“A Good Laugh and a Long Sleep are the Best Cures in the Doctor’s Book”
– Irish Proverb
Many of us living with Multiple Sclerosis know that if we don’t get enough sleep, our quality of life is affected. It took me a while to figure out that when I’m tired, I can’t find my words or remember things. I have difficulty staying focused or completing tasks. I lose my balance more and walk into walls. Physically, my legs shake and vibrate more, and I get twitching in my face. If I’m really tired, I’ll get stabbing pain in my eyes and eventually, a migraine. Getting enough sleep is important for everyone but it’s a crucial preventative measure to help control symptoms if you have MS, because getting enough sleep affects myelin. Multiple Sclerosis is an autoimmune disease in which the body attacks it’s myelin; sleep plays a part in the ability of the brain’s cells to grow and repair themselves.1
According to a study published in the Journal of Neuroscience, sleep increases the reproduction of cells that play a part in the formation of myelin. Lack of sleep is linked with the activation of genes associated with cell stress and death. 2
Your brain and body aren’t taking a break while you sleep, they are performing maintenance. While you sleep, the central nervous system is actively removing toxins and waste from the brain; neural activity that accumulated while you were awake. The brain’s blood vessels are like a plumbing system that drain away the waste. This is important because, “In essentially all neurodegenerative diseases, protein waste accumulates and eventually suffocates and kills the neuronal network of the brain.” This includes amyloid-beta proteins which are implicated in Alzheimer’s disease and dementia.3
People with MS appear to be at increased risk of heart disease, heart failure and stroke.4 Sleep aids the body to heal and repair heart and blood vessels, making it a key element to help prevent high blood pressure, heart disease and stroke. According to the National Sleep Foundation, during restorative sleep, “Blood pressure drops, breathing slows down, blood flow moves to the muscles and tissue is repaired.” 5
Studies show that missing even one night of sleep can affect reasoning, problem solving abilities and decision making. We need enough restorative sleep to be able to process and consolidate new information and commit it to memory.6
Chronic sleep deprivation has been linked with an increased risk of dementia, obesity, diabetes and cardiovascular disease. It also can speed up the aging process and impair brain networks that control cognitive function. Sleep deprivation promotes inflammation and affects logical reasoning, decision making, alertness, learning and memory. It is also linked with increased anxiety.7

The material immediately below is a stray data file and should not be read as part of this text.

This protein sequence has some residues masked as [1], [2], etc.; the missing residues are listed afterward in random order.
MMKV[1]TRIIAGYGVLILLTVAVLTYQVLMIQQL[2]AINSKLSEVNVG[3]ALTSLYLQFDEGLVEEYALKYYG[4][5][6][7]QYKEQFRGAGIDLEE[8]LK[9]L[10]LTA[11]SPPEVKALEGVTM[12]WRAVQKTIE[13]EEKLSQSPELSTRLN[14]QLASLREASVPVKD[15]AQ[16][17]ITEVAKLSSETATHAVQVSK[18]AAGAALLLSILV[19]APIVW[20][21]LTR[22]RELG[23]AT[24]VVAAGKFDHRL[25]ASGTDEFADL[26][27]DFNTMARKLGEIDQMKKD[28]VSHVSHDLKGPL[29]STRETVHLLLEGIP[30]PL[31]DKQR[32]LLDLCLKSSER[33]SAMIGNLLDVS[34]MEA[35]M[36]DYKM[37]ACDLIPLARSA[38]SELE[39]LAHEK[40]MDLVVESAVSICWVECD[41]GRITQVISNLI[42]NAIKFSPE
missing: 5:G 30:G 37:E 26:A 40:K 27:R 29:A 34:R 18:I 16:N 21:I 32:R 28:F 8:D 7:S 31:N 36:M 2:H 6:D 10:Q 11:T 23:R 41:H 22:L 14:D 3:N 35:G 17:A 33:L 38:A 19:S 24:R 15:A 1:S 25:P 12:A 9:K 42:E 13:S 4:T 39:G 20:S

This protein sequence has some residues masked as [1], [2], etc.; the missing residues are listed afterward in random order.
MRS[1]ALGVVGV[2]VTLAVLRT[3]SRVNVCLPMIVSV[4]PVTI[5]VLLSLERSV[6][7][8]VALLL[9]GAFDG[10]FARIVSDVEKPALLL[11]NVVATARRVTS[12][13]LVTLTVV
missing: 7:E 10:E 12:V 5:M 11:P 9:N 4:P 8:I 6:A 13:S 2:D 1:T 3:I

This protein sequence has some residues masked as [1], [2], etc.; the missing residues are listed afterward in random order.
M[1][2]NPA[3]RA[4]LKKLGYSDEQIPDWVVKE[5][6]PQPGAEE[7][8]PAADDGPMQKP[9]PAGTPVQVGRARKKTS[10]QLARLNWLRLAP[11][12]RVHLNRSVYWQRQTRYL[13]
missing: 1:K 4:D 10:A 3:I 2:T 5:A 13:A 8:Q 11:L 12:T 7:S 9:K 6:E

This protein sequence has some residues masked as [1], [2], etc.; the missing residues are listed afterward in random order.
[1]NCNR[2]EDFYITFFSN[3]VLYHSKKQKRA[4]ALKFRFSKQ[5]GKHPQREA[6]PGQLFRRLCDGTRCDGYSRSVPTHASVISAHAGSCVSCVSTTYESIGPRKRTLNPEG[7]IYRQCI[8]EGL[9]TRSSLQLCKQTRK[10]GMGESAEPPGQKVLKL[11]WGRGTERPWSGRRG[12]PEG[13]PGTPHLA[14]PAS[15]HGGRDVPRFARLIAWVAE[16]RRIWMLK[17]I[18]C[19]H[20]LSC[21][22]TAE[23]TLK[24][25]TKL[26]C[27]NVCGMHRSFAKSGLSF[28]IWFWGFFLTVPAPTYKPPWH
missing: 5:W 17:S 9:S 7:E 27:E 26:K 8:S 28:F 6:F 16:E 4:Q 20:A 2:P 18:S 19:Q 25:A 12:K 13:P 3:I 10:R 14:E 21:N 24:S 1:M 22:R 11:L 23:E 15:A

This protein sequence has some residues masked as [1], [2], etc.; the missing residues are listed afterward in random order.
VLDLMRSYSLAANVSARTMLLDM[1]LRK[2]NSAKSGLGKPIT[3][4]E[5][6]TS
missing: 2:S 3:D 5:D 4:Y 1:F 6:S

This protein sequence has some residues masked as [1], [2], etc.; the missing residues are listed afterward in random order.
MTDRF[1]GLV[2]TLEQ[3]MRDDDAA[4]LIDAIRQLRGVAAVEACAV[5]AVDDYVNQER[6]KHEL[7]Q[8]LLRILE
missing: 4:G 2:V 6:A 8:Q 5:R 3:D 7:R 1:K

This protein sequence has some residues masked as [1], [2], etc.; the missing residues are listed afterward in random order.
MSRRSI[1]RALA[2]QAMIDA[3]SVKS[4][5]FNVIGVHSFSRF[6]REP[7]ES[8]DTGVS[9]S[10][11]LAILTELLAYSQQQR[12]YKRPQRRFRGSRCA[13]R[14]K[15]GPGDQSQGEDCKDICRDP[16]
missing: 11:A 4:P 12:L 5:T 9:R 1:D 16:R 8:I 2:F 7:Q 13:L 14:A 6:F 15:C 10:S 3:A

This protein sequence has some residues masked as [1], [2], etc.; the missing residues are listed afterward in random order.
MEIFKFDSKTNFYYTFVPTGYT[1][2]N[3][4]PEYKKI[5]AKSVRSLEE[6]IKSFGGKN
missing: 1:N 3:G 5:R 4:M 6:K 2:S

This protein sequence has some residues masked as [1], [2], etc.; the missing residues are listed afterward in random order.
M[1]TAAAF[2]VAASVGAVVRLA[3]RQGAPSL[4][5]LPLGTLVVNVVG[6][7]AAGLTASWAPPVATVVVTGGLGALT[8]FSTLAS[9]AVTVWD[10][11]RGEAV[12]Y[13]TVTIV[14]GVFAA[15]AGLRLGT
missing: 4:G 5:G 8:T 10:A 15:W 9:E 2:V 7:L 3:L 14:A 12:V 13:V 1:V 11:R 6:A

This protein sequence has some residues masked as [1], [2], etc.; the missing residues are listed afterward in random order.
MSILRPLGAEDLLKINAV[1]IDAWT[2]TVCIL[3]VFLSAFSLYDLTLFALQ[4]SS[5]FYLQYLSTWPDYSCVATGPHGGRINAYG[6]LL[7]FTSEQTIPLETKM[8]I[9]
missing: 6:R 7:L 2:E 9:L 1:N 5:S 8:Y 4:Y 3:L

According to The National MS Society, people with MS may be up to three times more likely to experience sleep disturbances than the general population, and about two times as likely to experience a reduced quality of sleep. Part of the problem is that MS can impact sleep in several ways including:
- Disruption of neurotransmitters involved in sleep which can result in narcolepsy, fatigue and poor sleep efficiency.
- Deficiencies in Vitamin D, and other nutrients that may help regulate sleep.
- Reduced physical activity due to fatigue and MS related disability.
- Other MS symptoms including, restless legs, pain, urinary or bowel issues, temperature dysregulation.
- Emotional changes including stress, anxiety or depression.8,9
Not getting enough restorative sleep can affect MS issues such as; mood, fatigue, cognition, balance, spasticity and pain.
Insomnia can be an issue for people with MS. Early morning wakefulness is a form of insomnia associated with anxiety or depression. It’s when you wake up several hours earlier than necessary and can’t fall back to sleep.10 I suffer from this type of insomnia. Sometimes I just can’t turn my brain off and I lay awake worrying about, ‘what if?’ When this happens, I practice progressive muscle relaxation. Here’s how it works:
Slowly tense and release one muscle at a time. Start with your toes and work your way up your body and then back down again. Tense for a few seconds, relax, start again. Focus on each muscle. Personally, I like to start with my head. I visualize a white healing light going through my brain and down my body as I concentrate on tensing and relaxing my muscles. It’s a great stress reliever and before you know it, you’re waking up in the morning.
Another form of insomnia is excessive daytime sleepiness. It occurs when you have trouble falling asleep or you can’t maintain sleep. Both forms of insomnia can affect cognitive function.11
Sleep deprivation suppresses immune function. T-cells go down and inflammatory cytokines go up.12
Research from the National Institute of Neurological Disorders and Stroke has shown that neurons that control sleep interact closely with the immune system. Getting enough sleep may help the body conserve energy and other resources that the immune system needs to mount an attack.13
Getting a good night’s sleep is the first line of defense when managing a chronic illness. It helps to maintain emotional well-being and healthy brain function. Sleep is the foundation for good health!
Understanding how sleep affects your body and your mind can help you make better decisions about your sleep habits. In the next blog, Sleep Smart, we’ll explore how dietary choices affect sleep and create a sleep routine.